BAR HARBOR — Friends of Acadia (FOA) announced an ambitious $25 million fundraising campaign at its annual meeting here on July 8. Unveiled at a celebration of Acadia National Park’s 100th birthday, the Second Century Campaign will aid the park in addressing future challenges including preserving wild Acadia, ensuring a quality visitor experience, encouraging youth to connect to the natural world and to steward resources, maintaining the high quality of carriage roads and trails and increasing FOA’s endowment. The group already has raised, or has pledges for, $20 million of that goal.
The effort includes a $5 million challenge grant from The Shelby Cullom Davis Charitable Fund, a challenge grant inspired by FOA board member Andrew Davis.
“While the board feels strongly that it is not FOA’s role to replace the government, it is committed to adding a margin of excellence in addressing the significant new issues that have arisen,” said FOA President David MacDonald.
Following the July 8 meeting, MacDonald said FOA would be “reaching out broadly to engage as many people as we can” in seeking the additional $5 million by the end of 2016. “What is important,” MacDonald continued, “is that we have gifts large and small from throughout the Acadia community, not only to reach a financial goal but to get people more involved in caring for and sustaining the park we all love.”
The first gift to the campaign came from David Rockefeller, who along with former Sen. George Mitchell, are the honorary co-chairs of the Second Century Campaign. The campaign is chaired by Anne Green, Bob Leary and Ann Rockefeller Roberts.
At the annual meeting, Mitchell spoke of the tremendous contribution of the Rockefeller family to Acadia and noted that David Rockefeller follows the ethic and philanthropic commitment of his father. “Few families have done so much good and in so many places – the community, state and in all society,” said Mitchell. “Every one of us who has had the tremendous pleasure of walking, running, skiing, taking our kids out on the carriage road can now look forward to maintenance and even improvement for a very long time to come. We’re very fortunate, really, first to be Americans and second, being here, which gives us an opportunity for shelter, refuge and respite from the turbulence in our country and in the world.”
Roberts also acknowledged not only the outstanding work that already has been done but the honor she feels in being part of the Rockefeller family. “My uncle stepped into the shoes of those that went before him,” she said.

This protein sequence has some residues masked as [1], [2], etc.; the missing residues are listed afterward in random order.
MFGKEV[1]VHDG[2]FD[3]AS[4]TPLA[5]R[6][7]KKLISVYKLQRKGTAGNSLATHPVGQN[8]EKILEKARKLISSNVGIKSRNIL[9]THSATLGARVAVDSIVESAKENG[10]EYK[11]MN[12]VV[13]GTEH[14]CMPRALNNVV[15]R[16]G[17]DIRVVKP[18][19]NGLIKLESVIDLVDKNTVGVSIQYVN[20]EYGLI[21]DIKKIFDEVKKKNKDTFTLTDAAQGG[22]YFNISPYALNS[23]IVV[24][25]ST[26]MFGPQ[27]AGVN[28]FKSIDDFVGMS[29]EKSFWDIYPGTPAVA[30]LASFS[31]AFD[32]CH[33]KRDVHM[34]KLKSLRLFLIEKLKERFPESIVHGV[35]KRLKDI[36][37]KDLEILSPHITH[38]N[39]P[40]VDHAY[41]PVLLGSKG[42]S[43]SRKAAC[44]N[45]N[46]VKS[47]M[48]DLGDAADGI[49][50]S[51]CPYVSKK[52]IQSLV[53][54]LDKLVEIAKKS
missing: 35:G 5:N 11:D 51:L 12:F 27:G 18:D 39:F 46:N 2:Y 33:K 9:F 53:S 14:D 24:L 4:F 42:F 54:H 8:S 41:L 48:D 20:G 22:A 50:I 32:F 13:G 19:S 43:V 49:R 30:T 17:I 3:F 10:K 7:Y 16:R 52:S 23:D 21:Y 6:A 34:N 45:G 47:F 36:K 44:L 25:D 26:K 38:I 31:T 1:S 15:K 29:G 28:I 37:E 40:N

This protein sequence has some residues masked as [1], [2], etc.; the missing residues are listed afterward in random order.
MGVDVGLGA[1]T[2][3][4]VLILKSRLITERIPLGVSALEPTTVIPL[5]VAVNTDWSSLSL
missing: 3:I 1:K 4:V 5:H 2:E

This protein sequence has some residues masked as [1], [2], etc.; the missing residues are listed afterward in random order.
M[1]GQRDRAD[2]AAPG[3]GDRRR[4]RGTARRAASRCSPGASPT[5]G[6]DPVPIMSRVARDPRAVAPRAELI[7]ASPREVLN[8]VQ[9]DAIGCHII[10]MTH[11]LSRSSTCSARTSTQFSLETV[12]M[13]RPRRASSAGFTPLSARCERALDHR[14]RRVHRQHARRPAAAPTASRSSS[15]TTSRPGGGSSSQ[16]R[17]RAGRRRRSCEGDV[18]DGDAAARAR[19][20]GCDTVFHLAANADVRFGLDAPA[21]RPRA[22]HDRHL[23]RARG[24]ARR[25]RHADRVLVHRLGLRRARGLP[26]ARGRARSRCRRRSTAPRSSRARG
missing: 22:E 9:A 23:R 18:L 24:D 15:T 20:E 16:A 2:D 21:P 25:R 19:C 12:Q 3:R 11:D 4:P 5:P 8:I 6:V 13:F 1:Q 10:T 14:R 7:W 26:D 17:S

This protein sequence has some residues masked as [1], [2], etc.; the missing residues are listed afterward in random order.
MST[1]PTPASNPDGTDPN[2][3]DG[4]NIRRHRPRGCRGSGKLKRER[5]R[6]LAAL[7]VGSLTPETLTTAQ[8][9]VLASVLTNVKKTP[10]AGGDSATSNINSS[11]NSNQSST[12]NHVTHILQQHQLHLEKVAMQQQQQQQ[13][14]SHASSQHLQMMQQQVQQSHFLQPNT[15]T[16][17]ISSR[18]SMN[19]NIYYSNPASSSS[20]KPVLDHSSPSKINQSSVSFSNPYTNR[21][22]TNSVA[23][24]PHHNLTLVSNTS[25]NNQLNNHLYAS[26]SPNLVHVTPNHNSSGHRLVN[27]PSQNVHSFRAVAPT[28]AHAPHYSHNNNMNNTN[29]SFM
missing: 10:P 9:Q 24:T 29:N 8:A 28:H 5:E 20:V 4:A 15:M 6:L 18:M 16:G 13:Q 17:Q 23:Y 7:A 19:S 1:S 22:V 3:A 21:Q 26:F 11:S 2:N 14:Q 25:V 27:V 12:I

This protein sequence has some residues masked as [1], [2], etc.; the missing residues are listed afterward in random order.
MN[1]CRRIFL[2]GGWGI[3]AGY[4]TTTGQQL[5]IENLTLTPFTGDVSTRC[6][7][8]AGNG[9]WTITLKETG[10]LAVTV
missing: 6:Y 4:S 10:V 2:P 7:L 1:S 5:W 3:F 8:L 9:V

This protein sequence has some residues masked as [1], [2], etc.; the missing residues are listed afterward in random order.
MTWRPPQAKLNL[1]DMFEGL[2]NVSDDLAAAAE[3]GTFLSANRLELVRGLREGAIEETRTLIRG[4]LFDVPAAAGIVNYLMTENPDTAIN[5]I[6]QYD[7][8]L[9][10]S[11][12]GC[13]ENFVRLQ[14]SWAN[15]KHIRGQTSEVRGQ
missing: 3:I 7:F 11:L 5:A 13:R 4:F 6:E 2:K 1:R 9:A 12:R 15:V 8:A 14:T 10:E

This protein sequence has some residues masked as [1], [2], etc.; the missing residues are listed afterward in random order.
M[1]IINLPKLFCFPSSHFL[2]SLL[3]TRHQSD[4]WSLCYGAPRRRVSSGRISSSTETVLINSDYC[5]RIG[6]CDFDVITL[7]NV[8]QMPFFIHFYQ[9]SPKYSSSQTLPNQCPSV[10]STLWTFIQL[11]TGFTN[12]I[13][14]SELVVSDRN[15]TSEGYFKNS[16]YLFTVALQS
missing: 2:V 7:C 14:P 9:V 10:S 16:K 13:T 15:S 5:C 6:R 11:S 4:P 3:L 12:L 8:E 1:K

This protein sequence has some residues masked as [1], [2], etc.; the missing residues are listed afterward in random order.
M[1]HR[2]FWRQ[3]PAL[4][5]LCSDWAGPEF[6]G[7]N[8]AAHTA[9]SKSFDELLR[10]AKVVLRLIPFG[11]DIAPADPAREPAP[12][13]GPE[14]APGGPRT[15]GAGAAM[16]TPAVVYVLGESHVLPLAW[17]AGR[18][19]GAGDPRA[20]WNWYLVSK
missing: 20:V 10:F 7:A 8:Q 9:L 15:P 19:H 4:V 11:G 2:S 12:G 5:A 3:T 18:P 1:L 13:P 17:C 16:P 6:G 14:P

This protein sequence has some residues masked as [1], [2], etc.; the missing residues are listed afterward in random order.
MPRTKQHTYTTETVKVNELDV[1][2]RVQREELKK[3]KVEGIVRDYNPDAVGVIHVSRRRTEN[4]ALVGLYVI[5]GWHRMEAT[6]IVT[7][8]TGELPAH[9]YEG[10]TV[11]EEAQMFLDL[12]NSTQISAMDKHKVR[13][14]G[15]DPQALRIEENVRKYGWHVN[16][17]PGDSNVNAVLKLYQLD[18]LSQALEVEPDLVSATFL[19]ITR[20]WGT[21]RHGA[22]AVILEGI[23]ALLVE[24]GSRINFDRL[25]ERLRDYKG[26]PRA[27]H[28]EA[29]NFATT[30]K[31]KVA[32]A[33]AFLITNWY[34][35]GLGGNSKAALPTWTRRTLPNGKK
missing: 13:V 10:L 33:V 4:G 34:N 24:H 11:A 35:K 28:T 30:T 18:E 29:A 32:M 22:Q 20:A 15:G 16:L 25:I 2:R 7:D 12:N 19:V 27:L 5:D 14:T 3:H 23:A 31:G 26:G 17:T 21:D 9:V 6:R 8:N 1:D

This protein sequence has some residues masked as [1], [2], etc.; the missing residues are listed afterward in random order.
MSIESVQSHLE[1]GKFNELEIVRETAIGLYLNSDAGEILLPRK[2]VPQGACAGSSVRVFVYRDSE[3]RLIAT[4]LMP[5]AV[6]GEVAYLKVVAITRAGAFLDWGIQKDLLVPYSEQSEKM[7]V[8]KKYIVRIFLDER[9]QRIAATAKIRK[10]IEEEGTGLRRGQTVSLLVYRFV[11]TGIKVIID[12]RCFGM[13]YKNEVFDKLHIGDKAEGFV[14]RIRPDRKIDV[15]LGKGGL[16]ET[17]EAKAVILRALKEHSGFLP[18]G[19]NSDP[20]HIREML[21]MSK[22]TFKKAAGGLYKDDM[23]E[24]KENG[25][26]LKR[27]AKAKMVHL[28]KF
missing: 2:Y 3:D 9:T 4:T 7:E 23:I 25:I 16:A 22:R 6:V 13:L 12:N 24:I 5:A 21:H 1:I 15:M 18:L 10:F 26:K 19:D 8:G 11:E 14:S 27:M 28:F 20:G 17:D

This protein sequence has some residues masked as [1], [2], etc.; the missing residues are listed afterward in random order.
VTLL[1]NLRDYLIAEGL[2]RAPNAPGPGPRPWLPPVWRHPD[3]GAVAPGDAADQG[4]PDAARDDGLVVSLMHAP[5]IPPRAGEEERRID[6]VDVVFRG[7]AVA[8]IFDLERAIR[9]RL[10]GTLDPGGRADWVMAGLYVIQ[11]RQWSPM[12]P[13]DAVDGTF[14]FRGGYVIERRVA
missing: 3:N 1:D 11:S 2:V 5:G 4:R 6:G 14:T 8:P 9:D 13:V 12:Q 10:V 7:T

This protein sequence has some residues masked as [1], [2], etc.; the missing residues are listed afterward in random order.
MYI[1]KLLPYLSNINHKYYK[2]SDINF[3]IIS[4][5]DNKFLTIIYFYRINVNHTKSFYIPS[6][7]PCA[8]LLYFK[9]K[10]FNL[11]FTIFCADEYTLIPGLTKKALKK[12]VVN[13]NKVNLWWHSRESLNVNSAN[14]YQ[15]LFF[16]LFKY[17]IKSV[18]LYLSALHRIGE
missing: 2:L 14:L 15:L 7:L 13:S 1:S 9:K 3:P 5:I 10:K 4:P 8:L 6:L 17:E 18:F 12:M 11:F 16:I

“We come together today to celebrate Acadia,” MacDonald said on Friday, “We come together to celebrate community, and we come together to honor those who came before – their foresight and generosity.”
“Today is the first day of Acadia’s second century, and we want you to think about that and think about how you can be involved. This is a time and a place when people and ideas and resources and passion will come together to blaze new trails in conservation.”
The $6 million earmarked for Wild Acadia will help the park and its partners restore key watersheds – watersheds compromised by invasive species, threats to water quality and barriers to stream flow that prevent fish passage.
Another $6 million will be allocated to the visitor experience. Increases in visitation have stretched park resources and at times has forced the park to close the Cadillac Mountain Road. With funding from this campaign, FOA and the park will develop new visitation and transportation practices to address these challenges, for Acadia’s future depends on it.
As Green noted in her remarks, bridging the next generation is key, for if youths are not connected to the park experience and do not assume a commitment to steward park resources in the next century, parks will lose. The $6 million allocated for tomorrow’s stewards will fund youth internships and create opportunities for teachers to bring students into the park.
Although previous public-private partnerships between FOA and the federal government have raised endowments to maintain Acadia’s 45 miles of carriage roads and 130 miles of hiking trails, the increased public use of these resources – a use that is growing continually – will require additional endowment funds.
Because 90 percent of FOA’s assets are restricted to specific projects and since there is no endowment to support the ongoing work of conserving park resources, the campaign has allocated $3 million to ensure that FOA has a stable and sustainable base of financial support for future work.
At the annual meeting, Conservation Director Stephanie Clement said FOA contributed over $2 million last year to fund projects in Acadia and local communities. FOA’s volunteers contributed more than 16,000 hours for a variety of projects: trail and carriage road maintenance, Wild Gardens of Acadia, membership recruitment, Earth Day clean-up, grooming winter trails and fostering Acadia Centennial events and projects.
This story was updated Wednesday, July 13 at 10:00 a.m.